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Any Chance for a New Afrikakorps game?


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3 hours ago, BluecherForward said:

My point is that the British took the position along the coast - the U.S. forces agreed to take the inland position - without control of ports (later the U.S. established a Cold War position in Bremen/Bremerhaven, but this was not part of the original plan). Thus, the British controlled the port areas and the U.S. was dependent upon that control - even post-war. This meant that the U.S. would have a strong strategic interest in British stability even after the war was won. This was typical of Churchill's grand strategic outlook - trying to get as much out of the post-war world as he could, in spite of the British Empire's debilitated condition.

That's a really interesting observation which I've never heard made before.

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This is a very good point, and one that is often overlooked. During war, lots of chances are taken, usually based on incomplete information. Some generals are brilliant, most are at least decently com

How did he put up with Patton assaulting an American servicemen or Bradley's childish temper tantrums all the time? He was mindful of the fact he was the boss of all these men and that he had to be re

This is such a fascinating period or warfare - and history. Enormous leaps in technology, equipment, and tactics; plus such a variety of forces and organizational types. Would love to see a re-working

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2 hours ago, Freyberg said:

That's a really interesting observation which I've never heard made before.

Winston was a rare grand strategic thinker.  Here is a very good book abut him that I can recommend.

Image result for The Last Lion

To understand what was happening to the British Empire at that time (taking the long view), I recommend this excellent work:

Image result for The collapse of british power barnett

Cheers and happy reading!

Edited by BluecherForward
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39 minutes ago, BluecherForward said:

Winston was a rare grand strategic thinker.  Here is a very good book abut him that I can recommend.

To understand what was happening to the British Empire at that time (taking the long view), I recommend this excellent work:

Cheers and happy reading!

Thanks - I'll keep an eye out for them. I enjoyed Correlli Barnett's book on the the generals of the Desert War. :)

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I don't have any particular issue with this, but it seems logical that since Great Britain had the largest navy and merchant navy in the region and itself was the source for most supplies at least at that time, it was most logical for it to have authority over the ports in northern Europe.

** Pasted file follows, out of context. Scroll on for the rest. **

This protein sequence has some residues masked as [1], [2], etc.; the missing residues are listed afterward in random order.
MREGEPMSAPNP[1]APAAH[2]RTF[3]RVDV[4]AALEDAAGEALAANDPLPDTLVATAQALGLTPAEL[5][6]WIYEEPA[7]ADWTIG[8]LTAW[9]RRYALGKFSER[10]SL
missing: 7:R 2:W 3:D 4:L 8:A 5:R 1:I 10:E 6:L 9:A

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10 hours ago, Erwin said:

Great Britain had the largest navy and merchant navy in the region and itself was the source for most supplies at least at that time

Sorry, but I don't agree with this. The U.S. had the preponderance of for forces in Theater. It controlled the greater sea lanes, albeit in very close - and effective partnership - with the Royal Navy. It was bombing Germany in cooperation with RAF Bomber Command (ever been to East Anglia?).  The U.S. fielded many times the number of troops that the British Empire deployed in Northwest Europe in 1944-45 and should have had an interest in directly controlling the logistical train to the Continent. Then there was the massive Lend-Lease support to the British Commonwealth forces and nations - making British forces more dependent upon the U.S., than the other way around. Ask Winston, he was quite aware of U.S. material dominance of the alliance. So what happened?

Basically, the British senior military leadership was more practiced at the art of staffing things - and had all the answers, for the most part, when it came to key meetings. The U.S. wanted to win the war  - period - and then go home. The British, especially under Churchill, were interested in the long-term grand strategic impact of military decision-making.

Remember, the British Empire was about to go to the aid of Finland in the Winter War with the Soviet Union (that is what the Narvik operation was originally about). I think Churchill knew who he was dealing with when negotiating with Stalin. I am not so sure that Roosevelt did.

"During the early stages of World War II, the British and French Allies made a series of proposals to send troops to assist Finland against the Soviet Union in the Winter War, which started on 30 November 1939. The war was a consequence of the Molotov–Ribbentrop Pact, which put Finland into the Soviet sphere of influence. The plans involved the transit of British and French troops and equipment through neutral Norway and Sweden."                                                                           https://en.wikipedia.org/wiki/Franco-British_plans_for_intervention_in_the_Winter_War

So while the Cold War came as a great disappointment to the United States, I do not think the general outlines of that falling out with Stalin  were a great surprise to Winston Churchill. He was always thinking several steps down the road.